|Ph.D Student||Reznichenko Lydia|
|Subject||Neurorescue Mechanisms of the Green Tea Polyphenol|
(-)-Epigallocatechin-3-Gallate (EGCG) in Cell
Culture and Animal Models of
|Department||Department of Medicine||Supervisor||Professor Emeritus Moussa Youdim|
|Full Thesis text|
Human epidemiological and new animal data suggest that tea drinking may help to protect the brain as we age. Ordinarily viewed as simple radical scavengers, green tea catechin polyphenols are considered at present compounds that invoke a spectrum of cellular mechanisms of action related to their neuroprotective activities.
Previous studies have shown the ability of the major green tea catechin polyphenol constituent (-)-epigallocatechin-3-gallate (EGCG) to prevent neurotoxin- or serum deprivation induced cell death in neuronal cultures. In the present study we sought to determine possible ‘neurorescue’ properties of EGCG by causing extensive tissue damage before administration of EGCG. Rat pheochromocytoma cells were initially subjected to serum-starvation conditions before administration of EGCG. In spite of the high percentage of cell death, single or repetitive administration of EGCG significantly attenuated it and enhanced neuronal survival. The neurorescue effect of EGCG was abolished by pre-treatment with the protein kinase C (PKC) inhibitor, suggesting the involvement of the PKC pathway in neurorescue by the compound. The correlative neuritogenesis activity of EGCG may also contribute to its neurorescue effect.
Brain iron dysregulation and its association with amyloid precursor protein (APP) plaque formation are implicated in Alzheimer’s disease (AD) pathology. We thus examined the effect of EGCG, which possesses potent iron chelating activity, on the regulation of the iron-regulated proteins APP protein and transferrin receptor (TfR) in human SH-SY5Y neuroblastoma cells. Indeed, EGCG dose dependently increased TfR protein and mRNA levels, and significantly reduced APP, without altering mRNA levels, suggesting a post-transcriptional action. In support, EGCG suppressed the translation of a luciferase reporter gene fused to the APP mRNA 5’-untranslated region, encompassing the APP iron-responsive element. The finding that Fe2SO4 reversed the action of EGCG on APP and TfR proteins reinforces the likelihood that these effects are mediated through modulation of the intracellular iron pool. Furthermore, EGCG reduced toxic β-amyloid peptide generation in cell culture model of AD.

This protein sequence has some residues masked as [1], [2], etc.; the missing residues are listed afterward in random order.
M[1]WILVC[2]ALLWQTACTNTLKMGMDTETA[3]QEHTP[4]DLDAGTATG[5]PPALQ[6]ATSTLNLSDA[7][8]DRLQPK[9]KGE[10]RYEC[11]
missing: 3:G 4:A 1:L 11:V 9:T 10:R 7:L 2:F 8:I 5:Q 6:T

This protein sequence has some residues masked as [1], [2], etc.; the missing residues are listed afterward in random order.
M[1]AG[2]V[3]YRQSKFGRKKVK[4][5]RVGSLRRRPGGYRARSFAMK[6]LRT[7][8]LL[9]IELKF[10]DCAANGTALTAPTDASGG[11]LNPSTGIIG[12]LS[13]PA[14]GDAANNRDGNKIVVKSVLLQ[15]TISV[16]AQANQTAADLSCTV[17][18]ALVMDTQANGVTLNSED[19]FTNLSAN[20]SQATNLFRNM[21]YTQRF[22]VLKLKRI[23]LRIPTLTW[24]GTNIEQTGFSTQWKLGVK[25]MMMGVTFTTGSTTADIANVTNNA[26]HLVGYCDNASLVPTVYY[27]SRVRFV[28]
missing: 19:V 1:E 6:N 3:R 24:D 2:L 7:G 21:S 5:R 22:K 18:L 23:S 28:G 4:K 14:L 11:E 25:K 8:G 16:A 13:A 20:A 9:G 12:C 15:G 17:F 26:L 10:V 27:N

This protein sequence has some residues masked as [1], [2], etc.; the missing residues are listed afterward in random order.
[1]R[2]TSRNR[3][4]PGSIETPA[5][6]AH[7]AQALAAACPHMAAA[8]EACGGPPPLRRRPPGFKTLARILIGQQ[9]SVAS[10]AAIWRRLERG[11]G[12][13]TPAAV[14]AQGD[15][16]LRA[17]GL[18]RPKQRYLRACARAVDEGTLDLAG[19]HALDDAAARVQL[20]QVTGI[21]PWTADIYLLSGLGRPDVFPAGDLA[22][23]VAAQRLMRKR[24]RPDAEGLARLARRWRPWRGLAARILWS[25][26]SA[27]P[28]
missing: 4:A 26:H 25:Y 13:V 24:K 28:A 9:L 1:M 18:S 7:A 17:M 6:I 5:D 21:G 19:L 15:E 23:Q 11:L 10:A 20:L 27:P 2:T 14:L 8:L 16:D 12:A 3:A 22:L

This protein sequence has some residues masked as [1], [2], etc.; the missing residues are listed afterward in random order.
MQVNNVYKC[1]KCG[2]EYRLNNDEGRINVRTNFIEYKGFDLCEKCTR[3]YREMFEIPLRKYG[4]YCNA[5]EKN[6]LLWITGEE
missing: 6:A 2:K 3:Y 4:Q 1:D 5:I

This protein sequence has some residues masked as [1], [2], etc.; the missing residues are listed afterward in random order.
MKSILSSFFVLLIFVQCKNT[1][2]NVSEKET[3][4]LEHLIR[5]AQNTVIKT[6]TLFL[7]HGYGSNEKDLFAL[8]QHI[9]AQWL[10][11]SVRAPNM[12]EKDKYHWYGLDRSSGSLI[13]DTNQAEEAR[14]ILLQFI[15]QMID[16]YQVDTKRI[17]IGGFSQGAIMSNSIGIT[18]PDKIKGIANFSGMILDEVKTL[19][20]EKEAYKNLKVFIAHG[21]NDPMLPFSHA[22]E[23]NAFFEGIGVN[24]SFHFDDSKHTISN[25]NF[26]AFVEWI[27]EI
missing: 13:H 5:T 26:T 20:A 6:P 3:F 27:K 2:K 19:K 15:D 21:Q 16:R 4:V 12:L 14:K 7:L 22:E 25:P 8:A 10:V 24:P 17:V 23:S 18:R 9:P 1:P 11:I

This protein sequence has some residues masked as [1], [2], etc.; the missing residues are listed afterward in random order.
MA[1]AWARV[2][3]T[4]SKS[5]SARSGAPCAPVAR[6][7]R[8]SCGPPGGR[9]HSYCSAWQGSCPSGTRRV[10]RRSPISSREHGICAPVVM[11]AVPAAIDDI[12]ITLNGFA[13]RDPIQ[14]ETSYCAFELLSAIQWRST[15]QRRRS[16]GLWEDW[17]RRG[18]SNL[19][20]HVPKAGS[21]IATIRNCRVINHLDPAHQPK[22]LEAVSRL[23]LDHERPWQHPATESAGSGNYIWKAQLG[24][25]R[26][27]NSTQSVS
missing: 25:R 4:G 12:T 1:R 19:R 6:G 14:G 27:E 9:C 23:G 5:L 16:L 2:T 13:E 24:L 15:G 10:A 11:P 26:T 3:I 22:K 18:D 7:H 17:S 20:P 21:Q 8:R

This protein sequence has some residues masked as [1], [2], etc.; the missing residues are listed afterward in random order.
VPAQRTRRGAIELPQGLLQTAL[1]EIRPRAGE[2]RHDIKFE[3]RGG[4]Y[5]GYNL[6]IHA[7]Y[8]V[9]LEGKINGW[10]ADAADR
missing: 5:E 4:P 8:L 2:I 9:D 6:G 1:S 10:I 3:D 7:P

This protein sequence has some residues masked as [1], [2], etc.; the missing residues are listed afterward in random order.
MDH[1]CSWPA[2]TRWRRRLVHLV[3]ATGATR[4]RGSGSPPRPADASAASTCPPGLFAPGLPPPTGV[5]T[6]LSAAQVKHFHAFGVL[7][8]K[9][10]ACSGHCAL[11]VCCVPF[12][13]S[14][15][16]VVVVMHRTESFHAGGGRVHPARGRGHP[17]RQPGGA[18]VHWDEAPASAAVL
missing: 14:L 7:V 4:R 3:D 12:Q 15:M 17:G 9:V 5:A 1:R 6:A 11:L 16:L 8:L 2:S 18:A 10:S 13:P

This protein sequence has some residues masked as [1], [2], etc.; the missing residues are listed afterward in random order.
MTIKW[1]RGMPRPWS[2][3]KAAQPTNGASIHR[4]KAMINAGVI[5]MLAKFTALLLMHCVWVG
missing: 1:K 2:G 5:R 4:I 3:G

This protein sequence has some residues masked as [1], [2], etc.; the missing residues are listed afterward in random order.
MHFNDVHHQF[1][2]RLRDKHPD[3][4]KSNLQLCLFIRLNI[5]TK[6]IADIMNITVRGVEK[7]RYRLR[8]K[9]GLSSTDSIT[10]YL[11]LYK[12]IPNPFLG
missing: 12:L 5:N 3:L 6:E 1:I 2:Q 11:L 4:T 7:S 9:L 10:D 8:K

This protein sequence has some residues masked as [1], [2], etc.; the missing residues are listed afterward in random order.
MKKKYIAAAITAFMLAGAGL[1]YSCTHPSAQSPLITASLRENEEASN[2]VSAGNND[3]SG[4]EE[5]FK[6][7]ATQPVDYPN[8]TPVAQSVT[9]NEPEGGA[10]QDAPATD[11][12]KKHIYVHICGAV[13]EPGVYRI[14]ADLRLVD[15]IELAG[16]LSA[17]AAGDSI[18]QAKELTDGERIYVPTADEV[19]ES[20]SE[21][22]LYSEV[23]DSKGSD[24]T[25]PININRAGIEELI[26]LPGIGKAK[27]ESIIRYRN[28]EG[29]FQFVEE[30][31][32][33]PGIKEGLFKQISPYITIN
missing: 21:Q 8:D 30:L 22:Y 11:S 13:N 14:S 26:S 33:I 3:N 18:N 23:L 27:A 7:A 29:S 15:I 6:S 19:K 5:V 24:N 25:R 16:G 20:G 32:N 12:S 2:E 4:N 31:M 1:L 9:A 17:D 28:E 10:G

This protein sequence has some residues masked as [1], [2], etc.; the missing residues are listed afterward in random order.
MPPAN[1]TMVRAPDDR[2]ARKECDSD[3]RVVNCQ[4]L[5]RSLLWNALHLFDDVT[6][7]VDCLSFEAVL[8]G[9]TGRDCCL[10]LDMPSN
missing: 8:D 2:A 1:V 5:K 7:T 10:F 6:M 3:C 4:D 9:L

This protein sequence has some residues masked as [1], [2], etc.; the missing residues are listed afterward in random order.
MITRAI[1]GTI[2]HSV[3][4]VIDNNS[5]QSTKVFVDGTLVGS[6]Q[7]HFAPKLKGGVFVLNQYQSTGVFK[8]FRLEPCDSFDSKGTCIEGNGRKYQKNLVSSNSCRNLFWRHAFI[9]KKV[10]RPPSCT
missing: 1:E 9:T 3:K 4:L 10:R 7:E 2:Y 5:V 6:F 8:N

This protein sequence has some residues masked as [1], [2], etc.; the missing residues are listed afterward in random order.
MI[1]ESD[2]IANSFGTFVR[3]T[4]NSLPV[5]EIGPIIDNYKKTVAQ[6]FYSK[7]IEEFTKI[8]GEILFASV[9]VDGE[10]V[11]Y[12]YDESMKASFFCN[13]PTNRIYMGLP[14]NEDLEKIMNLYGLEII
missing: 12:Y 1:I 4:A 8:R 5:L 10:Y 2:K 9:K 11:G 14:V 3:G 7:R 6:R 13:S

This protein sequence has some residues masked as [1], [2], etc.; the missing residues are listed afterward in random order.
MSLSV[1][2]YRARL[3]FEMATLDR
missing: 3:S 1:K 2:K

The neurorescue activity of EGCG was further confirmed in vivo, employing mice model of Parkinson’s disease (PD). A continuous 14-day administration of EGCG following dopaminergic lesion significantly attenuated the reduction in striatal dopamine (DA) content and reduced DA turnover. The beneficial effect of EGCG was potentiated by addition of our novel anti-PD drug, rasagiline, N-propargyl-1(R)-aminoindan to the treatment, restoring the dopaminergic cell number close to that of control. Clearly, combination drug therapy may have important implications for PD, AD and other neurological disorders as a disease modifying approach.